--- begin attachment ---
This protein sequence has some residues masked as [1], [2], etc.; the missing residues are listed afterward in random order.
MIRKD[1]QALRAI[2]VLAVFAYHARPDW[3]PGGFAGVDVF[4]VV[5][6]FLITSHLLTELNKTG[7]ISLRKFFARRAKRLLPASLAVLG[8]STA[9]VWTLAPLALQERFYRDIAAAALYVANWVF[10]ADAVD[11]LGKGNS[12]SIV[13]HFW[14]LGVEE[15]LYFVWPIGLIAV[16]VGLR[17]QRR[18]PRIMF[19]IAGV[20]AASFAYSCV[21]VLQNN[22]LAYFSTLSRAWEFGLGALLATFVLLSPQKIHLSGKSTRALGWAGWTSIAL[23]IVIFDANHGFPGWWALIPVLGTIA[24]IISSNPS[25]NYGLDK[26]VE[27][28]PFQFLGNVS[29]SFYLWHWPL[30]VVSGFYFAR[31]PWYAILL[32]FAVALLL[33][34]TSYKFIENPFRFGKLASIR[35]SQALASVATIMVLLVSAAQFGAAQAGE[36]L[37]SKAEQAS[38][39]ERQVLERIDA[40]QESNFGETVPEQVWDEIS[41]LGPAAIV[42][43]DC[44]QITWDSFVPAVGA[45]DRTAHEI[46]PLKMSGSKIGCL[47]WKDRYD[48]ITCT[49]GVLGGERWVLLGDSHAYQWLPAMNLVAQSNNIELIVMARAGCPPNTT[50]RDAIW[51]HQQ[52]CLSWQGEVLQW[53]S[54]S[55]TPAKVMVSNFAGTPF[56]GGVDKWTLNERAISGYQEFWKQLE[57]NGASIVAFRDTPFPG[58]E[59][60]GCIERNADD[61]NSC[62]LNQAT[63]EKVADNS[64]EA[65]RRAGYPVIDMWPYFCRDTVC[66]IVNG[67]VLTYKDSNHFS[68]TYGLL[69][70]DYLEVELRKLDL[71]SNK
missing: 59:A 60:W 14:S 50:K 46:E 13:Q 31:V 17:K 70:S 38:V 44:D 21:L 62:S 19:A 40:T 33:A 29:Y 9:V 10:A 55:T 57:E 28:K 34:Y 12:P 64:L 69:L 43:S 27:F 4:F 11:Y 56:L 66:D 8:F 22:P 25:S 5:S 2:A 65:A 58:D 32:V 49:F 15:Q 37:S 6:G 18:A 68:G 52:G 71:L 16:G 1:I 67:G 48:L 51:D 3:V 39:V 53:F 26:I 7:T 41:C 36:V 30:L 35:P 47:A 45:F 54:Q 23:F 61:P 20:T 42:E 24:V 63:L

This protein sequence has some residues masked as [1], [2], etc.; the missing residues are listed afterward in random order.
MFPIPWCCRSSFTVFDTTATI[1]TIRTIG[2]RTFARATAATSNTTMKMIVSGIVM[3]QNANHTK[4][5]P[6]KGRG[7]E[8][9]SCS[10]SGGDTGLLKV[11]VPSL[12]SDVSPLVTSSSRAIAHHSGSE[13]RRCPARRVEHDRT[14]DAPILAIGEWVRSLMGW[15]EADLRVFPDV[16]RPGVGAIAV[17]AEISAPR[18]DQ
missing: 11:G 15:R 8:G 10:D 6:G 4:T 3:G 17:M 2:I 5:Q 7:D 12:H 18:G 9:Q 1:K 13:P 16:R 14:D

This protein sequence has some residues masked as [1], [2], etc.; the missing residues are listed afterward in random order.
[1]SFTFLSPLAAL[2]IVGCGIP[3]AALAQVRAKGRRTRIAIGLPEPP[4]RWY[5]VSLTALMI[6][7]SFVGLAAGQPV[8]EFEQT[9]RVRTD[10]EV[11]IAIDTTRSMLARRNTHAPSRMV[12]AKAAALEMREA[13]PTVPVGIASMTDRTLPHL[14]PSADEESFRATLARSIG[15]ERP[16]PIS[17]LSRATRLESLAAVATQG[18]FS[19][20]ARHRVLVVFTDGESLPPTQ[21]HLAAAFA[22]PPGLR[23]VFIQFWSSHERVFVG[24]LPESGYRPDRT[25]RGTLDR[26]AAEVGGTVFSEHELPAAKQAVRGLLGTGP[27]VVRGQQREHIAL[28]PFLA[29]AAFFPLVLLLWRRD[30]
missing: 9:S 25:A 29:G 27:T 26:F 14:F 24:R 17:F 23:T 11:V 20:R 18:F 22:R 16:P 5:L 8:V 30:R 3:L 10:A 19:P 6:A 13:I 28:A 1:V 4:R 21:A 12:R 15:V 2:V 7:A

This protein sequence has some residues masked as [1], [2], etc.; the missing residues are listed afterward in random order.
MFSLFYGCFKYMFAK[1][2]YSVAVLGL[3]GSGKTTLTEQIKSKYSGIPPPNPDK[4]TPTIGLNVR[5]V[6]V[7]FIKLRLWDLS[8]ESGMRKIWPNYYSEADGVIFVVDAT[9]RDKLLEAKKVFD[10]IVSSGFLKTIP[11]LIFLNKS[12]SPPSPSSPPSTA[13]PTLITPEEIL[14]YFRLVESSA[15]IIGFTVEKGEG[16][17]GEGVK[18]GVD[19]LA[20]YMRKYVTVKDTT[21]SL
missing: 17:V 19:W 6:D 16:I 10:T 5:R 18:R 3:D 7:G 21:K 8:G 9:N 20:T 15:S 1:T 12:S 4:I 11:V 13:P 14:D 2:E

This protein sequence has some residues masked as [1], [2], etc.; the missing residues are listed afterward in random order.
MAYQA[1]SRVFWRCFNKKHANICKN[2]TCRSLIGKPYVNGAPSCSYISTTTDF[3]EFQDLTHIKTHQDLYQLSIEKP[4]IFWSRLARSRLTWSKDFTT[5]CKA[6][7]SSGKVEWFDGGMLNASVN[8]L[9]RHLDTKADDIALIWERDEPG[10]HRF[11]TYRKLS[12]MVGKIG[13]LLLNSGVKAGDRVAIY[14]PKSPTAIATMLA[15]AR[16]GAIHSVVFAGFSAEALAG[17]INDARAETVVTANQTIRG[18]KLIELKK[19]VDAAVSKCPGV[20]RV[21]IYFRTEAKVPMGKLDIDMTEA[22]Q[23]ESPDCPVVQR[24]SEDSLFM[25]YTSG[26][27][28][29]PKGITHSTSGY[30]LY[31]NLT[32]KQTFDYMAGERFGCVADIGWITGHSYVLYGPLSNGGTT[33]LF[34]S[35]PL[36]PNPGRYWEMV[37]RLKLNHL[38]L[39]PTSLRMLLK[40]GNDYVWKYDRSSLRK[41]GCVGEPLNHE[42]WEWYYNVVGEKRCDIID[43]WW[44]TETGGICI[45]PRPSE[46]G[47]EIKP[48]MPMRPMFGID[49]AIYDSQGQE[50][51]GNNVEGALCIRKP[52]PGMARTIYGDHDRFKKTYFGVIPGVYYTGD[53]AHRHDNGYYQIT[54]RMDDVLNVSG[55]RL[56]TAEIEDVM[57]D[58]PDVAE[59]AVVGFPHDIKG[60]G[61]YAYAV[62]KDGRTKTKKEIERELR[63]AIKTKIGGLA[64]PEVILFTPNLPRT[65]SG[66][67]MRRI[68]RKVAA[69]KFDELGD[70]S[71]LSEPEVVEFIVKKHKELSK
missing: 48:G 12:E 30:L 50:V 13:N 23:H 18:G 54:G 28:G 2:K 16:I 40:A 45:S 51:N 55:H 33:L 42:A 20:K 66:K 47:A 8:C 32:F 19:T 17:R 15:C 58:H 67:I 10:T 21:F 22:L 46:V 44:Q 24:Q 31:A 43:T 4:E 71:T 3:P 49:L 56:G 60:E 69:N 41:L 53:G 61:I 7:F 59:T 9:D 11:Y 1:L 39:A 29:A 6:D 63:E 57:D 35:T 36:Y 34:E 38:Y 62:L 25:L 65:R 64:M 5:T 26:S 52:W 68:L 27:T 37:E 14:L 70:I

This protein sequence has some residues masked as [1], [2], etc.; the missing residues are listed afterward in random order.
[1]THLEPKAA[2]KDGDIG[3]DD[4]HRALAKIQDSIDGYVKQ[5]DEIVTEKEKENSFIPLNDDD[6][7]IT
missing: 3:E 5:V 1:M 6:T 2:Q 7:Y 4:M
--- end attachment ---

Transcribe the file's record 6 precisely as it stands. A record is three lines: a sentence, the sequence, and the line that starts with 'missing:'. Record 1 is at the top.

This protein sequence has some residues masked as [1], [2], etc.; the missing residues are listed afterward in random order.
[1]THLEPKAA[2]KDGDIG[3]DD[4]HRALAKIQDSIDGYVKQ[5]DEIVTEKEKENSFIPLNDDD[6][7]IT
missing: 3:E 5:V 1:M 6:T 2:Q 7:Y 4:M